innovation has, therefore, been predominantly directed to the guest journey. The other side of the coin, however, is the hotel’s own management systems. Here, technology is being leveraged to keep the business alive in a time of low revenue. “We are already planning for the after crisis,” says Milovanov. “You know that our owners have a cash problem today, so we are developing technologies around PMS integration and contactless solutions that are easier to onboard and more cost-effective, as they require less capex and more opex. We are giving them the opportunity to still invest with us on what’s needed, without jeopardising their survival.” Accor’s revenue management system is already fully digitised, so there was no need to rework the technology, but what has changed is the way it prices its services according to owners’ ability to pay, which is based on occupancy.

Hotels have turned to digital thermometers, UV cleaning technology and electrostatic sprayers to keep guests and staff safe.

we have implemented alternative solutions for menus, including LED screens and QR codes.” The important principle here is to leverage digital means to communicate with guests to provide services and information. “Prior to arrival, guests receive detailed information about new protocols such as social distancing measures and Hyatt’s face coverings requirement,” says Vander Ploeg. “Nearly all Hyatt hotels globally now offer enhanced check-in and check-out for guests, allowing for heightened transparency in their journey.”

Even without a mobile app, guests are still kept informed and up to date with the latest information, although the apps do offer more functionality for those who err on the side of caution. “We use something quite basic, in fact almost low- tech – pre-arrival emails – as well as QR codes on arrival in the lobby, so you can scan and check the latest rules in place,” notes Milovanov. “We also use in-room communication via TV and/or QR codes. It looks simplistic, but it is reassuring, and we have placed digital messages all along the guest’s journey.” What hotels realised early on, however, was that in different regions – and among guests – there was no uniform response to the virus. Unfortunately, regulations vary in different markets as restrictions are imposed and relaxed. Also, some guests want to act as if nothing has changed, while others do not want to use public spaces at all and instead choose to isolate in their rooms.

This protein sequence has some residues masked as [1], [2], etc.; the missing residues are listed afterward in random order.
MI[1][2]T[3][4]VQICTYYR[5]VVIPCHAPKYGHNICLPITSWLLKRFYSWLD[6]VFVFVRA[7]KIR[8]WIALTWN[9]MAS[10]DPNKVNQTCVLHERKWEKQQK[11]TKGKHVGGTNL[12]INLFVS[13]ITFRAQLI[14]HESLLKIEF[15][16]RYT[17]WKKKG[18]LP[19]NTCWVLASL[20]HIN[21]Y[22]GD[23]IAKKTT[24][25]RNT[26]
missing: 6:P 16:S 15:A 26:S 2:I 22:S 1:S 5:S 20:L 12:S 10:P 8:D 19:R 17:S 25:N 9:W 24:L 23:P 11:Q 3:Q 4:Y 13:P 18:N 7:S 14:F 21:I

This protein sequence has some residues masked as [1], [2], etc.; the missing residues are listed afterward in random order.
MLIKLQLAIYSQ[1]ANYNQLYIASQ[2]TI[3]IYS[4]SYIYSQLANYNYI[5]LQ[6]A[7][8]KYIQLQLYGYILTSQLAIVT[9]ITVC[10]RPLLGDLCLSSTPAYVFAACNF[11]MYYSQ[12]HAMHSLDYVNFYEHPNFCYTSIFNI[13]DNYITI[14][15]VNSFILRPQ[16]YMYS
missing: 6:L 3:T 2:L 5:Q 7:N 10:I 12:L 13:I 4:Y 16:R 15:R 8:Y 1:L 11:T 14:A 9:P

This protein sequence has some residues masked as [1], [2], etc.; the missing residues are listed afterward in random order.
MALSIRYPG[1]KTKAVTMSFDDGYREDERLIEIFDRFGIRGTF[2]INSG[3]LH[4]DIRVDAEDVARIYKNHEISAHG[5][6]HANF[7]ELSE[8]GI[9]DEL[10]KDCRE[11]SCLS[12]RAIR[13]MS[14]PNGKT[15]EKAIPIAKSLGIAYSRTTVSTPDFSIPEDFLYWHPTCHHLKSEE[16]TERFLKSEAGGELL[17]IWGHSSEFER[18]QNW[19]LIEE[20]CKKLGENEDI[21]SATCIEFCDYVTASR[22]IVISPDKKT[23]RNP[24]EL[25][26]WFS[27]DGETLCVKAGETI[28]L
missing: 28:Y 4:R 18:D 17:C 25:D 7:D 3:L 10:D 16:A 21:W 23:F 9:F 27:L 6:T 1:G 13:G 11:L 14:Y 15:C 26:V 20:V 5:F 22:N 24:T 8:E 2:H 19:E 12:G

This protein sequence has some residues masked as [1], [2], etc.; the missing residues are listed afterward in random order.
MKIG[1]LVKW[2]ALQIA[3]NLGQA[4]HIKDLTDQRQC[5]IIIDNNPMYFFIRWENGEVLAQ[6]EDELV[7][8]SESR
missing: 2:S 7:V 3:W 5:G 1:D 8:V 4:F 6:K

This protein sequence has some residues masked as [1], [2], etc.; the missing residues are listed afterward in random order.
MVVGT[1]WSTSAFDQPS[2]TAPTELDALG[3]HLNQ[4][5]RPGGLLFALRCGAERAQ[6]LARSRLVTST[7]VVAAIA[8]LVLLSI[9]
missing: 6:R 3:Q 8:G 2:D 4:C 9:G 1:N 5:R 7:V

“There really is a balance to be struck,” Quick adds. “There is a greater need now to provide a safe, but also human, experience.”

Managing expectations

Of course, keeping the personal touch in a socially distanced and highly sanitised environment is a major challenge. The focus of technological and procedural


“Staff interaction is also currently one of our key topics, as we push the usage of back office apps like ordering, client request, housekeeping or maintenance tools to be more efficient and have more guest interaction,” Milovanov adds. Hyatt, like some of its competitors, had travelled far along the road to digitalisation before the pandemic. In recent years, it has dedicated significant efforts to evolving and integrating its technology stack, including its mobile app, property management system and service optimisation tools, with the aim of providing a more seamless experience for both employees and guests. “This foundational work of putting systems and services closer to our guests and colleagues has allowed us to more quickly meet guests’ needs in real time, and at the onset of the pandemic this optimisation prepared us to swiftly adjust colleague protocols,” says Vander Ploeg. “It also allowed us to better understand anticipated check-in time and housekeeping preferences, so colleagues are better positioned to care for our guests and increase their comfort and confidence in travelling.” None of the technology Quick, Milovanov and

Vander Ploeg are talking about is brand new, either in the back office or in guest areas, but the approach to its implementation has taken on a new urgency in the last 12 months.

“Covid is an accelerator of many things, not least mobile keys, and it has given us a broader view on what is happening in terms of hotel technology,” says Quick. “We have had to balance the response to the pandemic with the desire to serve our guests and provide hospitality services. That means finding the right balance between digital and personal services.” In the industry’s most challenging year to date, it has done well to achieve that balance. The acceleration of digitalisation caused by the pandemic could well change the face of hospitality forever. ●

Hotel Management International /


Page 1  |  Page 2  |  Page 3  |  Page 4  |  Page 5  |  Page 6  |  Page 7  |  Page 8  |  Page 9  |  Page 10  |  Page 11  |  Page 12  |  Page 13  |  Page 14  |  Page 15  |  Page 16  |  Page 17  |  Page 18  |  Page 19  |  Page 20  |  Page 21  |  Page 22  |  Page 23  |  Page 24  |  Page 25  |  Page 26  |  Page 27  |  Page 28  |  Page 29  |  Page 30  |  Page 31  |  Page 32  |  Page 33  |  Page 34  |  Page 35  |  Page 36  |  Page 37  |  Page 38  |  Page 39  |  Page 40  |  Page 41  |  Page 42  |  Page 43  |  Page 44  |  Page 45  |  Page 46  |  Page 47  |  Page 48  |  Page 49  |  Page 50  |  Page 51  |  Page 52  |  Page 53  |  Page 54  |  Page 55  |  Page 56  |  Page 57  |  Page 58  |  Page 59  |  Page 60  |  Page 61  |  Page 62  |  Page 63  |  Page 64  |  Page 65  |  Page 66  |  Page 67  |  Page 68  |  Page 69  |  Page 70  |  Page 71  |  Page 72  |  Page 73  |  Page 74  |  Page 75  |  Page 76  |  Page 77